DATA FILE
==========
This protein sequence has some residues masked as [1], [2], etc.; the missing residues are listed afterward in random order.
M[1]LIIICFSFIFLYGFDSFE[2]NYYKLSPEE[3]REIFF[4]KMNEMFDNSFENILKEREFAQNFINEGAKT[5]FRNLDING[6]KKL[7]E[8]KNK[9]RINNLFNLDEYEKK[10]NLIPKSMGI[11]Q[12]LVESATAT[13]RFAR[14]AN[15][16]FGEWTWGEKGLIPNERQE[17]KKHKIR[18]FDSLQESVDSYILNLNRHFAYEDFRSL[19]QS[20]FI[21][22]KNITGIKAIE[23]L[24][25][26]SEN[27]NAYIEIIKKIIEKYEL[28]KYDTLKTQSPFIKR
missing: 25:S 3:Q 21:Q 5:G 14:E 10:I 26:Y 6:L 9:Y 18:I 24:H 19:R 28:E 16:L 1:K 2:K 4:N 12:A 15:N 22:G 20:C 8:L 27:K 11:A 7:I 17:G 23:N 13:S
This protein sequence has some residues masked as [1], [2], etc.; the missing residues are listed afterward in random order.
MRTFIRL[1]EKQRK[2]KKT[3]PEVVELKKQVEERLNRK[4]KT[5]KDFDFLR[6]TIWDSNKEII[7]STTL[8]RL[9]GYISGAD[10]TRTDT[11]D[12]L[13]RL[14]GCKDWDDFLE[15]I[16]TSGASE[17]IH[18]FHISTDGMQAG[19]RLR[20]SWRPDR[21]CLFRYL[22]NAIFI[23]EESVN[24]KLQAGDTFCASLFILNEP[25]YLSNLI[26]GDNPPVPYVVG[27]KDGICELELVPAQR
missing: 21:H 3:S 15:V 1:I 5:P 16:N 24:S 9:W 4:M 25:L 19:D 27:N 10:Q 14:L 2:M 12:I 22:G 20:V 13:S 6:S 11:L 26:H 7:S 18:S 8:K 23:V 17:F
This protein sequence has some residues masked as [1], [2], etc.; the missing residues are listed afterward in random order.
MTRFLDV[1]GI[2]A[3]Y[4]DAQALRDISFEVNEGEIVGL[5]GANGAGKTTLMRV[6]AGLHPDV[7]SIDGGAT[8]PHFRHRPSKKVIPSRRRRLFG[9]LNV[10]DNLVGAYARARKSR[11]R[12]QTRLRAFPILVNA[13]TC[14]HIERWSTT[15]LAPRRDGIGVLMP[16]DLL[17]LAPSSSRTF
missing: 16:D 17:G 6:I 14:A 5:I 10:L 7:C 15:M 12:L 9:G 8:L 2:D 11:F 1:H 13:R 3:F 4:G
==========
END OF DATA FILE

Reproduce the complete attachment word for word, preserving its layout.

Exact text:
This protein sequence has some residues masked as [1], [2], etc.; the missing residues are listed afterward in random order.
M[1]LIIICFSFIFLYGFDSFE[2]NYYKLSPEE[3]REIFF[4]KMNEMFDNSFENILKEREFAQNFINEGAKT[5]FRNLDING[6]KKL[7]E[8]KNK[9]RINNLFNLDEYEKK[10]NLIPKSMGI[11]Q[12]LVESATAT[13]RFAR[14]AN[15][16]FGEWTWGEKGLIPNERQE[17]KKHKIR[18]FDSLQESVDSYILNLNRHFAYEDFRSL[19]QS[20]FI[21][22]KNITGIKAIE[23]L[24][25][26]SEN[27]NAYIEIIKKIIEKYEL[28]KYDTLKTQSPFIKR
missing: 25:S 3:Q 21:Q 5:G 14:E 10:I 26:Y 6:L 9:Y 18:I 24:H 19:R 28:E 16:L 1:K 2:K 4:N 12:A 15:N 22:G 20:C 8:L 27:K 11:A 7:I 17:G 23:N 13:S
This protein sequence has some residues masked as [1], [2], etc.; the missing residues are listed afterward in random order.
MRTFIRL[1]EKQRK[2]KKT[3]PEVVELKKQVEERLNRK[4]KT[5]KDFDFLR[6]TIWDSNKEII[7]STTL[8]RL[9]GYISGAD[10]TRTDT[11]D[12]L[13]RL[14]GCKDWDDFLE[15]I[16]TSGASE[17]IH[18]FHISTDGMQAG[19]RLR[20]SWRPDR[21]CLFRYL[22]NAIFI[23]EESVN[24]KLQAGDTFCASLFILNEP[25]YLSNLI[26]GDNPPVPYVVG[27]KDGICELELVPAQR
missing: 21:H 3:S 15:V 1:I 5:P 16:N 24:S 9:W 4:M 25:L 19:D 27:N 10:Q 14:L 2:M 12:I 22:G 20:V 13:S 6:S 11:L 26:H 7:S 18:S 8:K 23:V 17:F
This protein sequence has some residues masked as [1], [2], etc.; the missing residues are listed afterward in random order.
MTRFLDV[1]GI[2]A[3]Y[4]DAQALRDISFEVNEGEIVGL[5]GANGAGKTTLMRV[6]AGLHPDV[7]SIDGGAT[8]PHFRHRPSKKVIPSRRRRLFG[9]LNV[10]DNLVGAYARARKSR[11]R[12]QTRLRAFPILVNA[13]TC[14]HIERWSTT[15]LAPRRDGIGVLMP[16]DLL[17]LAPSSSRTF
missing: 16:D 17:G 6:I 14:A 5:I 10:L 7:C 15:M 12:L 9:G 8:L 2:D 11:F 1:H 13:R 3:F 4:G